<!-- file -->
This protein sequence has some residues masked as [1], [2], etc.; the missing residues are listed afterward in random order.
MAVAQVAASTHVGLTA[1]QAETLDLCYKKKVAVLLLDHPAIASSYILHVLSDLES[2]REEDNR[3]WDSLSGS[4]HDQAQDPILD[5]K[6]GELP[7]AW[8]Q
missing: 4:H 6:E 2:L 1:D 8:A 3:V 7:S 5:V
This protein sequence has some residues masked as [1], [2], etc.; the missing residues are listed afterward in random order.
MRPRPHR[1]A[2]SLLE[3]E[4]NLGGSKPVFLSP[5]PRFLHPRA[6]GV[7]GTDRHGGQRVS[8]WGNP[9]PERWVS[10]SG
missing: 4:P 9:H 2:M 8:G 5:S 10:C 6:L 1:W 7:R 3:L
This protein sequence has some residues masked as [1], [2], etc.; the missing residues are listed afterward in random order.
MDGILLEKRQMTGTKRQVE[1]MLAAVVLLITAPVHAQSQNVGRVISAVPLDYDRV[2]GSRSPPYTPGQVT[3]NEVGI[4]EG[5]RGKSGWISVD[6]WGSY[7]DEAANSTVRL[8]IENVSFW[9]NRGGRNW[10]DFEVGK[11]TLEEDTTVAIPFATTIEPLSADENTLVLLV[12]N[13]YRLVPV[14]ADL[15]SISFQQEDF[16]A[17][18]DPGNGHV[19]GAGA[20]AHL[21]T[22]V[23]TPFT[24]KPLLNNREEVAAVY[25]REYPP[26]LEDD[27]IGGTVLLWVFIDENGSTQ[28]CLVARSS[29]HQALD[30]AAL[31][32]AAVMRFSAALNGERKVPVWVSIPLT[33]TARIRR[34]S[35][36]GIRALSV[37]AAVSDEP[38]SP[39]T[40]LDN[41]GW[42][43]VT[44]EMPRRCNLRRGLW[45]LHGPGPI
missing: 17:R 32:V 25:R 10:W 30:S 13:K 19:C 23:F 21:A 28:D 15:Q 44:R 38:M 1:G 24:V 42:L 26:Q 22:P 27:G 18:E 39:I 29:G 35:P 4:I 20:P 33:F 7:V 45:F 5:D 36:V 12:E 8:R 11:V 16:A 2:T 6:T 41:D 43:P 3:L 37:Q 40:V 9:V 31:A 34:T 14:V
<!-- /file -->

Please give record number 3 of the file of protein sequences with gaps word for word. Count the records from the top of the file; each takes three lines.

This protein sequence has some residues masked as [1], [2], etc.; the missing residues are listed afterward in random order.
MDGILLEKRQMTGTKRQVE[1]MLAAVVLLITAPVHAQSQNVGRVISAVPLDYDRV[2]GSRSPPYTPGQVT[3]NEVGI[4]EG[5]RGKSGWISVD[6]WGSY[7]DEAANSTVRL[8]IENVSFW[9]NRGGRNW[10]DFEVGK[11]TLEEDTTVAIPFATTIEPLSADENTLVLLV[12]N[13]YRLVPV[14]ADL[15]SISFQQEDF[16]A[17][18]DPGNGHV[19]GAGA[20]AHL[21]T[22]V[23]TPFT[24]KPLLNNREEVAAVY[25]REYPP[26]LEDD[27]IGGTVLLWVFIDENGSTQ[28]CLVARSS[29]HQALD[30]AAL[31][32]AAVMRFSAALNGERKVPVWVSIPLT[33]TARIRR[34]S[35][36]GIRALSV[37]AAVSDEP[38]SP[39]T[40]LDN[41]GW[42][43]VT[44]EMPRRCNLRRGLW[45]LHGPGPI
missing: 17:R 32:V 25:R 10:W 30:S 13:K 19:C 23:F 21:A 28:D 15:Q 44:R 38:M 1:G 24:V 42:L 26:Q 22:P 27:G 18:E 39:I 29:G 35:P 4:I 20:P 33:F 7:V 45:F 5:D 36:V 12:E 8:R 11:V 16:A 2:T 6:T 41:D 43:P 3:L 37:Q 40:V 9:V 31:A 34:T 14:V